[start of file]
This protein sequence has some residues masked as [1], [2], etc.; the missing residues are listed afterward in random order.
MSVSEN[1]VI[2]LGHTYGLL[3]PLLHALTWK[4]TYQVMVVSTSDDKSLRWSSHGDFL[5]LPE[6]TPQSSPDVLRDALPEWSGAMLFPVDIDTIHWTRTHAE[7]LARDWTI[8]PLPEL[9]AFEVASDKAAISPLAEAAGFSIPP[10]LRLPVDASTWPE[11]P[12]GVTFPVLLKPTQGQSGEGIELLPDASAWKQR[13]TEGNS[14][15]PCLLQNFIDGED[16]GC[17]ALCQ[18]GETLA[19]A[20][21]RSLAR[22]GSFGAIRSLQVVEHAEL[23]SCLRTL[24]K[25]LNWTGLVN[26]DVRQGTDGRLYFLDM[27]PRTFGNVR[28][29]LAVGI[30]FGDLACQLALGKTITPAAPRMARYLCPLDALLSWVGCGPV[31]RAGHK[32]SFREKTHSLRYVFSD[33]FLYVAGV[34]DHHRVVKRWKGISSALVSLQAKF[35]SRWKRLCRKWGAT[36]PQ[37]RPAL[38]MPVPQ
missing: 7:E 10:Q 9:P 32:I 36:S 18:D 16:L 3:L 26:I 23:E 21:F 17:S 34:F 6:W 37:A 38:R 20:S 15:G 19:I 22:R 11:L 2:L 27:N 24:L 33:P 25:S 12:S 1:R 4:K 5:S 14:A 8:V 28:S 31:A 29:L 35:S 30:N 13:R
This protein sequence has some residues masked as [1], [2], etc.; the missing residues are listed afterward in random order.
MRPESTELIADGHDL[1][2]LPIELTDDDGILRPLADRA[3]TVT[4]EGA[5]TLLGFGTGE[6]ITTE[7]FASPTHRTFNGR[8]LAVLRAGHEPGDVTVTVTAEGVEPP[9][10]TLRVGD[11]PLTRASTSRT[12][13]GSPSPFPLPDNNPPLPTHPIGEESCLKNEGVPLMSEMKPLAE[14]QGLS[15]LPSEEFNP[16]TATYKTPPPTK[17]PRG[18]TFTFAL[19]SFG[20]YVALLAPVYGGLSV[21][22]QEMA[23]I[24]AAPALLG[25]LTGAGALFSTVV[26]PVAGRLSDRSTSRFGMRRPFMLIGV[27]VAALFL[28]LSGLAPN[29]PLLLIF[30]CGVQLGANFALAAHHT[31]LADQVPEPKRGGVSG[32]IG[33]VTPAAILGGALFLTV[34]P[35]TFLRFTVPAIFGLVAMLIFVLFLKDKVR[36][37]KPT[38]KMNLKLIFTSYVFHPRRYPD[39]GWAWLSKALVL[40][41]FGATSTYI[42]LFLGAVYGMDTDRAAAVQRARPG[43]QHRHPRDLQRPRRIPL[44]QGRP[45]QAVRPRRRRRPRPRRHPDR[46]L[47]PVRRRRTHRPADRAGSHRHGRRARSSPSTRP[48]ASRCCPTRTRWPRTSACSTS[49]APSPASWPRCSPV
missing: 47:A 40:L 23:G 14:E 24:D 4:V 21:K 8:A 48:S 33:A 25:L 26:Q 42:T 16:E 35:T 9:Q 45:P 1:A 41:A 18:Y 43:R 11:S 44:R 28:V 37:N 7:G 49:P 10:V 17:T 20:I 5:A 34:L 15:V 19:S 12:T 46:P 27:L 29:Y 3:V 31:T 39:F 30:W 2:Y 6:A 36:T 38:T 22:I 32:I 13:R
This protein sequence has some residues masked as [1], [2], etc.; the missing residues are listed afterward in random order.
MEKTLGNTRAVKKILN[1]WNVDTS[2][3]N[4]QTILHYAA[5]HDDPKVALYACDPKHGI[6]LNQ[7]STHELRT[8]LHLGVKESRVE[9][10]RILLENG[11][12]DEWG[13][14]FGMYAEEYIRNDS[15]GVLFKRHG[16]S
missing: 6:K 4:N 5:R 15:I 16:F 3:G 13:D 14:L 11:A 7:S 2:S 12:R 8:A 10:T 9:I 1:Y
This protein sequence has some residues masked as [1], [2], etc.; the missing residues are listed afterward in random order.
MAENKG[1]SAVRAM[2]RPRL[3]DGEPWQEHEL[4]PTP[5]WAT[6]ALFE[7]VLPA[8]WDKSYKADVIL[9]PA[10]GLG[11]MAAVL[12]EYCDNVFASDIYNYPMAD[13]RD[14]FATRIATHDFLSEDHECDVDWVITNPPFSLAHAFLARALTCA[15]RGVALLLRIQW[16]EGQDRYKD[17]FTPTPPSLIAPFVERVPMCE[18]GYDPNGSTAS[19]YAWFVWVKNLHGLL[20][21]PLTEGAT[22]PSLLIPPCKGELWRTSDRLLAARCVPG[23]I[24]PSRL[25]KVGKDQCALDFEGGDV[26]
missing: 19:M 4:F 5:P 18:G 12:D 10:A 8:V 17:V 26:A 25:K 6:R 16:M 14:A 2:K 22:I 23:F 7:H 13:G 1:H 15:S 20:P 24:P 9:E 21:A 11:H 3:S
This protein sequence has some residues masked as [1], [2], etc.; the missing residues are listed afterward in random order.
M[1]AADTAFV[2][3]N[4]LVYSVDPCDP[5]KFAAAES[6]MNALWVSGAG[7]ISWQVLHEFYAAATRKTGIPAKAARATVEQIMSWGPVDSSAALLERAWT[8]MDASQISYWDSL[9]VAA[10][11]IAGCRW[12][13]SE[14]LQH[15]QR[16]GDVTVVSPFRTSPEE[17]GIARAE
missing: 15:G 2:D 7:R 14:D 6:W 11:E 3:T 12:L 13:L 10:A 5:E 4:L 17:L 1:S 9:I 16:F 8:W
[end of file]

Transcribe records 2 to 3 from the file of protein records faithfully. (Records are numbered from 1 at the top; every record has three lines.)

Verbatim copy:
This protein sequence has some residues masked as [1], [2], etc.; the missing residues are listed afterward in random order.
MRPESTELIADGHDL[1][2]LPIELTDDDGILRPLADRA[3]TVT[4]EGA[5]TLLGFGTGE[6]ITTE[7]FASPTHRTFNGR[8]LAVLRAGHEPGDVTVTVTAEGVEPP[9][10]TLRVGD[11]PLTRASTSRT[12][13]GSPSPFPLPDNNPPLPTHPIGEESCLKNEGVPLMSEMKPLAE[14]QGLS[15]LPSEEFNP[16]TATYKTPPPTK[17]PRG[18]TFTFAL[19]SFG[20]YVALLAPVYGGLSV[21][22]QEMA[23]I[24]AAPALLG[25]LTGAGALFSTVV[26]PVAGRLSDRSTSRFGMRRPFMLIGV[27]VAALFL[28]LSGLAPN[29]PLLLIF[30]CGVQLGANFALAAHHT[31]LADQVPEPKRGGVSG[32]IG[33]VTPAAILGGALFLTV[34]P[35]TFLRFTVPAIFGLVAMLIFVLFLKDKVR[36][37]KPT[38]KMNLKLIFTSYVFHPRRYPD[39]GWAWLSKALVL[40][41]FGATSTYI[42]LFLGAVYGMDTDRAAAVQRARPG[43]QHRHPRDLQRPRRIPL[44]QGRP[45]QAVRPRRRRRPRPRRHPDR[46]L[47]PVRRRRTHRPADRAGSHRHGRRARSSPSTRP[48]ASRCCPTRTRWPRTSACSTS[49]APSPASWPRCSPV
missing: 47:A 40:L 23:G 14:E 24:D 4:V 21:K 8:A 48:S 33:A 25:L 26:Q 42:T 16:E 35:T 9:Q 45:P 1:A 41:A 18:Y 43:R 11:S 44:R 28:V 37:N 7:G 49:P 10:V 17:T 20:I 5:A 34:L 15:V 19:S 12:T 46:P 27:L 29:Y 3:V 31:T 39:F 30:W 2:Y 6:A 36:T 38:T 22:I 32:I 13:R
This protein sequence has some residues masked as [1], [2], etc.; the missing residues are listed afterward in random order.
MEKTLGNTRAVKKILN[1]WNVDTS[2][3]N[4]QTILHYAA[5]HDDPKVALYACDPKHGI[6]LNQ[7]STHELRT[8]LHLGVKESRVE[9][10]RILLENG[11][12]DEWG[13][14]FGMYAEEYIRNDS[15]GVLFKRHG[16]S
missing: 6:K 4:N 5:R 15:I 16:F 3:G 13:D 14:L 11:A 7:S 2:S 12:R 8:A 10:T 9:I 1:Y